Li, Jin, 1957-
Cambridge ; New York : Cambridge University Press, 2012.
- xiv, 385 p. : ill ; 24 cm.
Includes bibliographical references (p. 353-379) and index.
- Machine generated contents note: 1. Faust and birth of a research agenda; 2. Learning to master the universe and learning to transform self; 3. Time past and time present...; 4. Mind-oriented and virtue-oriented learning process; 5. Curiosity begets inquiry and heart begets dedication; 6. Nerds' hell and nerds' haven; 7. Socratic and Confucian tutors at home; 8. Devil's advocate and the reluctant speaker; 9. Implications for the changing landscape of learning.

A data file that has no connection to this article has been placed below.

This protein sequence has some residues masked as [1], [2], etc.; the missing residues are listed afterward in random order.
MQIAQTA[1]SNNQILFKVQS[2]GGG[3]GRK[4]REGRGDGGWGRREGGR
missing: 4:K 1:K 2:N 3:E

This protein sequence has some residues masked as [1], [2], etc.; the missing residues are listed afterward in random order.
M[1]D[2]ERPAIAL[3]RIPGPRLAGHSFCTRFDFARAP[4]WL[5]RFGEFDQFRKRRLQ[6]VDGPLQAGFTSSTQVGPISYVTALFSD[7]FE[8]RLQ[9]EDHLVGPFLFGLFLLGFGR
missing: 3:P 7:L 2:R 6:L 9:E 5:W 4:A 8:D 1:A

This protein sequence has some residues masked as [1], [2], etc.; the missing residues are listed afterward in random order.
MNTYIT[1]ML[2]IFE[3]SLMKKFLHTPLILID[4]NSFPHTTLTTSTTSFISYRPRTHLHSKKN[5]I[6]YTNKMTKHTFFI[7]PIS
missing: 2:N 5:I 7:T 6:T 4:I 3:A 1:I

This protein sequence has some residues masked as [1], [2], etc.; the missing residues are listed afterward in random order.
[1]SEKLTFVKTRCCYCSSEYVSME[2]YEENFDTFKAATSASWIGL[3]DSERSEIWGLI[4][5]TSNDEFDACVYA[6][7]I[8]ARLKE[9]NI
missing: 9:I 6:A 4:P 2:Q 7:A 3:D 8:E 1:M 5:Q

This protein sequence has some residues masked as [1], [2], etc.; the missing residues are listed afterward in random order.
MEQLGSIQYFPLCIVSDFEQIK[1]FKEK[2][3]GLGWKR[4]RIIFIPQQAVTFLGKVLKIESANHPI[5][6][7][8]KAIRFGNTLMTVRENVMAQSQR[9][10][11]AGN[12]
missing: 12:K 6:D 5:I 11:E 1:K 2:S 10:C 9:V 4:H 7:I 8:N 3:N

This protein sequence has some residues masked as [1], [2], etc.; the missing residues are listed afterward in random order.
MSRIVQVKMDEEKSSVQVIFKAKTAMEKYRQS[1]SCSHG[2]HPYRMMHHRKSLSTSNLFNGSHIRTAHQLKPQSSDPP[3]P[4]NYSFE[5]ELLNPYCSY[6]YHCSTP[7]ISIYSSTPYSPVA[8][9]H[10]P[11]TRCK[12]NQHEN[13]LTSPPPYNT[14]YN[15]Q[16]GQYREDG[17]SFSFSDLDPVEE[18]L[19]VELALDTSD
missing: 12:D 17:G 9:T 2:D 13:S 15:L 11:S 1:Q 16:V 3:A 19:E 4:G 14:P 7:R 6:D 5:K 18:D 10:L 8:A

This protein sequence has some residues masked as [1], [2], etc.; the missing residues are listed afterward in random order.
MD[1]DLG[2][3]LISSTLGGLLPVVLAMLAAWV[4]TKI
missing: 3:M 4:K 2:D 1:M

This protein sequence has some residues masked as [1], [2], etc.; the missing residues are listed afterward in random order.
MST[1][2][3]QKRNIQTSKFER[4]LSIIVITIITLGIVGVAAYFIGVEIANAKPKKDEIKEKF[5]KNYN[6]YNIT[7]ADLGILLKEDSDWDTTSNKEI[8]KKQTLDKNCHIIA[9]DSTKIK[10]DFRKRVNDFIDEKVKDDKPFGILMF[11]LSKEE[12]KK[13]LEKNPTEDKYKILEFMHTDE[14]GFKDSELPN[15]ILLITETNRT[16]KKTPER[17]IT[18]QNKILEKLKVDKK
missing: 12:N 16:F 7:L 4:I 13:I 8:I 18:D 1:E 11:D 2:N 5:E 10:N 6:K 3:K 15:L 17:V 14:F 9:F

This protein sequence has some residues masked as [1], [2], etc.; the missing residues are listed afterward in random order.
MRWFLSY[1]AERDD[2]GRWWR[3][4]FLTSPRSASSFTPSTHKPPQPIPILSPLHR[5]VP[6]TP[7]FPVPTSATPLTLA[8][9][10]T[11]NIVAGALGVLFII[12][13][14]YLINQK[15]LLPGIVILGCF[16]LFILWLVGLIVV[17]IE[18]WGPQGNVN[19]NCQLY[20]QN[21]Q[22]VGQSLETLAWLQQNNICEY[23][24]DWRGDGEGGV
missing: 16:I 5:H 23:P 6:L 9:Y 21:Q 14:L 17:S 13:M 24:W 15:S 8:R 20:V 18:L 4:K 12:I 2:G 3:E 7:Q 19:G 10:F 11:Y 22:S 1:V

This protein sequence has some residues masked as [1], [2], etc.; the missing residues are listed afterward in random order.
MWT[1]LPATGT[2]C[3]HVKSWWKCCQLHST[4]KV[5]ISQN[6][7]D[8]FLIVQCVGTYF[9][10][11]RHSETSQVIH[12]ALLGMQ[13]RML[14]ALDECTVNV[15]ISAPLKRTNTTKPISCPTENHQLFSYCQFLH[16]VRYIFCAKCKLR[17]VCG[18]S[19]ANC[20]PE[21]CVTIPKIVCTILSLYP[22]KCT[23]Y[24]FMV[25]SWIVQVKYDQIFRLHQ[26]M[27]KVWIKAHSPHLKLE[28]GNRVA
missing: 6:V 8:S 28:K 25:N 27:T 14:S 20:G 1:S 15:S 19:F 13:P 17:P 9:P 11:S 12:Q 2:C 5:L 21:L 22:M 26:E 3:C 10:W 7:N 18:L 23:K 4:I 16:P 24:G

"Western and East Asian people hold fundamentally different beliefs about learning that influence how they approach child rearing and education. Reviewing decades of research, Dr Jin Li presents an important conceptual distinction between the Western mind model and the East Asian virtue model of learning. The former aims to cultivate the mind to understand the world, whereas the latter prioritizes the self to be perfected morally and socially. Tracing the cultural origins of the two large intellectual traditions, Li details how each model manifests itself in the psychology of the learning process, learning affect, regard of one's learning peers, expression of what one knows and parents' guiding efforts. Despite today's accelerated cultural exchange, these learning models do not diminish but endure"-- Provided by publisher.